While these numbers are actually pertaining to cart abandonment, the same data can be viewed in terms of browse abandonment as well. If your customer is price-sensitive, it will also affect the way they view the brand from the get-go and price-points will be just the triggers for them to look for less costly alternatives, potentially even driving them to your competitors. This might be something you want to examine from a marketing standpoint. With browse abandonment emails you could implement the usage of time-sensitive discounts codes to nudge reluctant customers towards conversion. The time-sensitivity angle just introduces that sense of urgency, which might just be what some shoppers need to make that purchase NOW!

Personalisation

“Personalizing the consumer experience can have a significant impact on the path to purchase, and the effects start the second a would-be shopper enters an e-Commerce site. Personalized home page promotions influence 85% of consumers, while personalized shopping cart recommendations influence 92% of shoppers to complete a purchase.” Source: Retails Touchpoints

Personalisation, to any extent, is a great way of showing your customers that you are in tune with their wants and needs and actually care about their experience. With this element missing from your website, shoppers might actually leave before they even add anything to the cart as they haven’t found that “connect’ with your brand through its website. Think of personalisation on your ecommerce site as the equivalent of an attentive salesperson showing you exactly which accessories would go well with a pair of shoes or great alternatives to that laptop you might have had your eye on, in a brick and mortar store. This is also a great opportunity for you to up-sell related products! Browse abandonment emails can certainly help with this aspect as it hinges on the momentum of the interest shown by the shopper initially - you can use these campaigns to showcase related products, entire product categories or using their data even the categories they spent most time browsing in.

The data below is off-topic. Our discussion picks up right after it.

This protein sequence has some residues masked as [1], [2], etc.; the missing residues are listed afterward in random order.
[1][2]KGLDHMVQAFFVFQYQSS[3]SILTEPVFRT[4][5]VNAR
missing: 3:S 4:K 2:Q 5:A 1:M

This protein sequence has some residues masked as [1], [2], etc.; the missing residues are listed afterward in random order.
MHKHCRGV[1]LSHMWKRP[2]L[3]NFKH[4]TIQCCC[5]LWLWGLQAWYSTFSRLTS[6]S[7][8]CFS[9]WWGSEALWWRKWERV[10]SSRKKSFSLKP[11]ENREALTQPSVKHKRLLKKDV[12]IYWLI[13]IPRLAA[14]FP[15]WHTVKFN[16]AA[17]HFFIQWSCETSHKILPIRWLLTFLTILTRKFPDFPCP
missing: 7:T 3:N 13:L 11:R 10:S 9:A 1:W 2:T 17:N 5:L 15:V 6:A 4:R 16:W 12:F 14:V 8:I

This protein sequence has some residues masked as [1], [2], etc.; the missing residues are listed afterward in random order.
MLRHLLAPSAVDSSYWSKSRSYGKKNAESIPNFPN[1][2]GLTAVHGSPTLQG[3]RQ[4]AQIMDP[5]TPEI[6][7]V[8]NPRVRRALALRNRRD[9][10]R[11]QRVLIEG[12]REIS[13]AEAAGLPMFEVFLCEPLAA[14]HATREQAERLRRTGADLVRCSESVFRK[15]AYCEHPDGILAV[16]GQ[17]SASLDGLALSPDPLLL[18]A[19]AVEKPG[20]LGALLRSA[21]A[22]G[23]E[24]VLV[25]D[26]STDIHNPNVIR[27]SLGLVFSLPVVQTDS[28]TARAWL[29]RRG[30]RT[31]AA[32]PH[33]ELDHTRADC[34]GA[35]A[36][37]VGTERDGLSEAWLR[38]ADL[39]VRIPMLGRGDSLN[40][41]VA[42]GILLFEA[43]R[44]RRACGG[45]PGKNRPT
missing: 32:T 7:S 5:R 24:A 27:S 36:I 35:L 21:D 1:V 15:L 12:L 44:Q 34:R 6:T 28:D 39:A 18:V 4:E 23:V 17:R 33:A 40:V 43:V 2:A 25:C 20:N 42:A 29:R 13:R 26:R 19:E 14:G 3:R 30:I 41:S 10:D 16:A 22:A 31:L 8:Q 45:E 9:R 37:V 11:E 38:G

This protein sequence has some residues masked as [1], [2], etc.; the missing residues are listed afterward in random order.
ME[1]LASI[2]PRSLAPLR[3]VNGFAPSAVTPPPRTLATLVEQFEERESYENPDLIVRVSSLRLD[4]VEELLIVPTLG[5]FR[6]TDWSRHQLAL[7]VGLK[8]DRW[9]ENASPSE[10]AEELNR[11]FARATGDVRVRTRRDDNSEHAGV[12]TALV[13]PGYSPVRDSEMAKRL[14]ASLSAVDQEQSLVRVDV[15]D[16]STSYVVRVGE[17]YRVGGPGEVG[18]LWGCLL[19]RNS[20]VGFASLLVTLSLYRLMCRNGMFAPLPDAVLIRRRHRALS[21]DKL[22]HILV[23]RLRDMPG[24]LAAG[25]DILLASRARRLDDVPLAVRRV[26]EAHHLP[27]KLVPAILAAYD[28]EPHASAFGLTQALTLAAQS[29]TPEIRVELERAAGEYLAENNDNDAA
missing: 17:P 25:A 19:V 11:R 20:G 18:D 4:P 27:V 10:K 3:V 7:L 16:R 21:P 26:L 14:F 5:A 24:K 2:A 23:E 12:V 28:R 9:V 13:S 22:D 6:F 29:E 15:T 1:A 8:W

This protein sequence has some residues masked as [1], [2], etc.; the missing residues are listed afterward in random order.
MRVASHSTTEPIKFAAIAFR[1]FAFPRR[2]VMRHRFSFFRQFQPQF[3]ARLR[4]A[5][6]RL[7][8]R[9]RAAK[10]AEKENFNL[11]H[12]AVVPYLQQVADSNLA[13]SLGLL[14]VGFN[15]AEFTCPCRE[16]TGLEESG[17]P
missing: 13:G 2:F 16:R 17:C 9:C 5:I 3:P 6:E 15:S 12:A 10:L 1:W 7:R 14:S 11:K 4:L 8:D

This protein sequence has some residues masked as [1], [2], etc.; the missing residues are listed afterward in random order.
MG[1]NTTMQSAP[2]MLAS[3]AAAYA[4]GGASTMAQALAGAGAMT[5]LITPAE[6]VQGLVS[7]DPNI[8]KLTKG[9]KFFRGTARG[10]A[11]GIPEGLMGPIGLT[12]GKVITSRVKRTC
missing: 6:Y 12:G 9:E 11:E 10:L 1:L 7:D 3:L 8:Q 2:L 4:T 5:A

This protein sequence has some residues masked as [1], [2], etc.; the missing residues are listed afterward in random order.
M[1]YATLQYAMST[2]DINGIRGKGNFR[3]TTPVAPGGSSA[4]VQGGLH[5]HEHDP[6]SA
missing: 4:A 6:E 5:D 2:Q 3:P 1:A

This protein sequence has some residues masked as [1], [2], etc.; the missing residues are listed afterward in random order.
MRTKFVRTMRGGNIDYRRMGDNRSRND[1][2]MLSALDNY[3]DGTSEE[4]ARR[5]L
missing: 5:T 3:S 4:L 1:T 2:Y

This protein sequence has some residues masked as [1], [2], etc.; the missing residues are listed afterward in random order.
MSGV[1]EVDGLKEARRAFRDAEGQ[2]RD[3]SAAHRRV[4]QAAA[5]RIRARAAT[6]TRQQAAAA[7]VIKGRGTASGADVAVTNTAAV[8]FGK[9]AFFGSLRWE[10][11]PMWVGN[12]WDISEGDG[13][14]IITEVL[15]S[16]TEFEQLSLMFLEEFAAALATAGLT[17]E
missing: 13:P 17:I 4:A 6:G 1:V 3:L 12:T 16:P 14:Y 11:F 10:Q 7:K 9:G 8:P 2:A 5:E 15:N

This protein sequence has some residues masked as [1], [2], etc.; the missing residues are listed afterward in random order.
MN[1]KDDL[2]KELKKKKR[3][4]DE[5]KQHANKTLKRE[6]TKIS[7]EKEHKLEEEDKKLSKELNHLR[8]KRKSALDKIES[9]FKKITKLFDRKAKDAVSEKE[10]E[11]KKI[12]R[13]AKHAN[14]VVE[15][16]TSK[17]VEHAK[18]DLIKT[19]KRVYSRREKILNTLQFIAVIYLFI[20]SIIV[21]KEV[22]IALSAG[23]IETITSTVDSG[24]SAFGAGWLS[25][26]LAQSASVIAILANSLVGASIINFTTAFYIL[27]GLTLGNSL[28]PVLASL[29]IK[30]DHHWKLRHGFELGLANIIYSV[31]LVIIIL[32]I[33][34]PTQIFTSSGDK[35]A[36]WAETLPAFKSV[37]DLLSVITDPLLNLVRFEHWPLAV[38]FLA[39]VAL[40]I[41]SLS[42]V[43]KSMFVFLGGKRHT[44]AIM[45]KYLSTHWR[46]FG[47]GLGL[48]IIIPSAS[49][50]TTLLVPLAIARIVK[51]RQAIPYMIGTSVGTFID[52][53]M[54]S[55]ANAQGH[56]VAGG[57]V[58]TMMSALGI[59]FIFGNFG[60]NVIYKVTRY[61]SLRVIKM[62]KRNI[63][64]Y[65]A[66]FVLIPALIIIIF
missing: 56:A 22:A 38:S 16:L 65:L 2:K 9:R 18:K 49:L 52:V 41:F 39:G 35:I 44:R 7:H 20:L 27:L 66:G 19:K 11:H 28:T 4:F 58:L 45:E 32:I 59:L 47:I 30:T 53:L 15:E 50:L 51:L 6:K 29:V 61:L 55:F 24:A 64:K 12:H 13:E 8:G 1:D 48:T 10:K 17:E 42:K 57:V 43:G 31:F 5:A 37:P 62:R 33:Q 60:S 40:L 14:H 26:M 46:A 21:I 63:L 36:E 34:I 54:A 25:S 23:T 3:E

Purchase Intent and Power

There is ofcourse a subset of customers that are more willing to engage with your brand right now yet might not be completely ready to purchase something. It is integral to understand the mindset behind browse abandonment and cart abandonment - some shoppers are truly just browsing and don’t have the same urgency or need to buy your product(s). Understanding where they stand with their purchase intent can help you craft a browse abandonment email campaign that may give them exactly what they need to convert them into customers with deliberate intent to buy. Here, their curiosity is the key, thus a campaign that includes more information about the products or product categories they were browsing, will help them make an informed decision on products and this in turn is more likely to drive them to make purchases, thus more revenue for you! This point also ties back to the personalisation angle and helps you create a long term engaged customer that is more likely to keep coming back.

Are browse abandonment emails really effective, especially in comparison to cart abandonment emails?

Research suggests that abandoned cart emails are effective in making up for nearly 10% of lost sales. These emails work so well because they target customers that are further along the conversion funnel than most - these are highly engaged customers with the highest level of purchase intent, will and ability in comparison to other site visitors.

So while cart abandonment email campaigns have a higher conversion rate than that of a browse abandonment email series, the latter does have a larger pool of potential customers to fish from. Depending on how effective your campaign is, a higher conversion rate is absolutely possible!